Over the last few weeks, we have addressed the “Tax Extenders” bill titled H.R. 34. As noted, this new legislation included Section 262 titled, “MODIFICATIONS TO ALTERNATIVE TAX FOR CERTAIN SMALL INSURANCE COMPANIES.” These modifications impact small captive insurance companies (CICs) that make an 831(b) tax election (CLICK HERE to read about H.R. 34 and Section 262).
We noted that the legislation’s “diversification requirements” have created quite a stir in the captive insurance industry. Some industry pundits and domicile regulators have suggested H.R. 34 will put a significant dent in the captive industry, particularly small captive insurance companies that make an 831 (b) tax election (CLICK HERE to read about the 831(b) tax election). These captives largely serve small and mid-size businesses – the very businesses that form the backbone of the U.S. jobs market (CLICK HERE to read about small and mid-size businesses and captive insurance companies).
We believe such allegations are quite exaggerated, as we will explain below.
Last week, we shared the decision tree below to aid existing or prospective CIC owners in determining if their captive meets the new requirements of H.R. 34.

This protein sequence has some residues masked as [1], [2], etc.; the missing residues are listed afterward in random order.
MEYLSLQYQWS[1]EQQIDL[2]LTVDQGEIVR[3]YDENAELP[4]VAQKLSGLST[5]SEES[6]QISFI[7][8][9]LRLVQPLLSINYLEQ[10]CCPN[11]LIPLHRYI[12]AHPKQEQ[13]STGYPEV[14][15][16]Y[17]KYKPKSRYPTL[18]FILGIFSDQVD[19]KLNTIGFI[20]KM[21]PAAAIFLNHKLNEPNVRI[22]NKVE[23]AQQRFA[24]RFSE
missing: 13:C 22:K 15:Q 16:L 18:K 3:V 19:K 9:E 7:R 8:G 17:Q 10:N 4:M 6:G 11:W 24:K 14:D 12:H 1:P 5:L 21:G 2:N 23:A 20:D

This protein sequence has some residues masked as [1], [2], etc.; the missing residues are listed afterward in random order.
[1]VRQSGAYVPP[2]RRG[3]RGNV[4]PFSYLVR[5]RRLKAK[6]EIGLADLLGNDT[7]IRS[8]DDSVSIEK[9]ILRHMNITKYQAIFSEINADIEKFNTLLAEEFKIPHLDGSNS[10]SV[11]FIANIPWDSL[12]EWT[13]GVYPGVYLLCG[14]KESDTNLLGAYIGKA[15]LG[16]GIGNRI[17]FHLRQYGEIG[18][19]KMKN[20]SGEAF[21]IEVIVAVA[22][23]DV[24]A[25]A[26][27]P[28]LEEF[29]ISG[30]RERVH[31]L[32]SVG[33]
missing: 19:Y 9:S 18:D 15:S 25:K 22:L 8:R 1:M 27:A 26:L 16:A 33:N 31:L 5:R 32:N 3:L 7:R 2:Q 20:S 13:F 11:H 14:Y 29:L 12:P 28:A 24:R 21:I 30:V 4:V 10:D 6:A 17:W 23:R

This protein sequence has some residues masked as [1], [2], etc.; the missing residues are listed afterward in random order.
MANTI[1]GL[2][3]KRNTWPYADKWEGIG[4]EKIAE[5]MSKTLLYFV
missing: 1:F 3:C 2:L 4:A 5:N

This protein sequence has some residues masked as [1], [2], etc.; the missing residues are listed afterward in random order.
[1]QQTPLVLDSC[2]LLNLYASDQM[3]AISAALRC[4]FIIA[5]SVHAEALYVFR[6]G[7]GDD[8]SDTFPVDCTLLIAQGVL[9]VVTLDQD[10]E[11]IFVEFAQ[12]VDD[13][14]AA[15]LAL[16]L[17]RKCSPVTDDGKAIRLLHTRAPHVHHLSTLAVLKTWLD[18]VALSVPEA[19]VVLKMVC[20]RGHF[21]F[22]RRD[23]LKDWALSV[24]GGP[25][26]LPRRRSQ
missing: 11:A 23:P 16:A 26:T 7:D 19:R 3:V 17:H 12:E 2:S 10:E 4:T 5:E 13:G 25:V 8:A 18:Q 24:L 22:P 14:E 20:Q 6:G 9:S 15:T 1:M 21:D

* For instance, does your spouse or child own, directly or indirectly (for instance via a trust)any portion of your CIC?
** “Material” means more than 2%.
*** There are numerous options available to CIC owners to enable them to continue to reap the benefits of CIC ownership, continue to make an 831(b) election, and increase premiums paid to their CICs up to $2.2 million in 2017.
As you can see from the 831(b) Decision Tree For Business Owners, many small captives will require no changes going forward. Captives that fall into the grey box will not be eligible to make an 831(b) election after 2016. However, all is not lost. There are numerous approaches or structure changes that captives falling in the grey box can make to maintain their 831(b) eligibility as the chart below illustrates. The chart below begins with the grey box from the previous decision tree.
The chart above outlines 7 potential routes CIC owners can take if their CIC is adversely impacted by H.R. 34. The table below explores the Pros and Cons of each potential approach.
CIC Services, LLC will be reaching out to our clients to discuss whether or not their CIC meets the new requirements imposed by H.R. 34 and options available to ensure compliance by 2017.
If you own a captive that makes an 831(b) election or are considering captive ownership, reach out to us for a more thorough explanation of the new “diversification” requirements of H.R. 34 and approaches to structure your CIC to achieve your goals.
Note: This does not constitute legal advice. Specific circumstances may vary from one CIC owner to another.